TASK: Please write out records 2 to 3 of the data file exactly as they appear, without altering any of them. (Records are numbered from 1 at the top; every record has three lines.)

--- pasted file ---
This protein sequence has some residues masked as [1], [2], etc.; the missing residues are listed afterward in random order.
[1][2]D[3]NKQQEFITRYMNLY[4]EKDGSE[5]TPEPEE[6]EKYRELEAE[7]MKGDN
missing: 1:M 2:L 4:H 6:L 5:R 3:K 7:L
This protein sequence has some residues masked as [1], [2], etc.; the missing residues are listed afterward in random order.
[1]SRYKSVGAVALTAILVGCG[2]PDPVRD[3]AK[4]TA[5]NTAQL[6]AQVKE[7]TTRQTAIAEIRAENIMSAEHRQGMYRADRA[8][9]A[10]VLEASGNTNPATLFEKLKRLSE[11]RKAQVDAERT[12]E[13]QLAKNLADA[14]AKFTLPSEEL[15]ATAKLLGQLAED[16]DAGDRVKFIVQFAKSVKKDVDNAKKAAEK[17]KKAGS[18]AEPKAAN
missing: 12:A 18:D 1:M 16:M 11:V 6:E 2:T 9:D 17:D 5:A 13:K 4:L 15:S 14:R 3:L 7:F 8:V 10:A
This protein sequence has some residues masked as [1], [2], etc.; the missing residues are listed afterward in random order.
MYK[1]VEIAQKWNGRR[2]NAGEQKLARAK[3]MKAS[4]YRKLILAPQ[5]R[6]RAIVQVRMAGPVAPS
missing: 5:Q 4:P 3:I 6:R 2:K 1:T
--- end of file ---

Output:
This protein sequence has some residues masked as [1], [2], etc.; the missing residues are listed afterward in random order.
[1]SRYKSVGAVALTAILVGCG[2]PDPVRD[3]AK[4]TA[5]NTAQL[6]AQVKE[7]TTRQTAIAEIRAENIMSAEHRQGMYRADRA[8][9]A[10]VLEASGNTNPATLFEKLKRLSE[11]RKAQVDAERT[12]E[13]QLAKNLADA[14]AKFTLPSEEL[15]ATAKLLGQLAED[16]DAGDRVKFIVQFAKSVKKDVDNAKKAAEK[17]KKAGS[18]AEPKAAN
missing: 12:A 18:D 1:M 16:M 11:V 6:E 2:T 9:D 17:D 5:A 13:K 4:L 15:S 14:R 3:L 7:F 8:V 10:A
This protein sequence has some residues masked as [1], [2], etc.; the missing residues are listed afterward in random order.
MYK[1]VEIAQKWNGRR[2]NAGEQKLARAK[3]MKAS[4]YRKLILAPQ[5]R[6]RAIVQVRMAGPVAPS
missing: 5:Q 4:P 3:I 6:R 2:K 1:T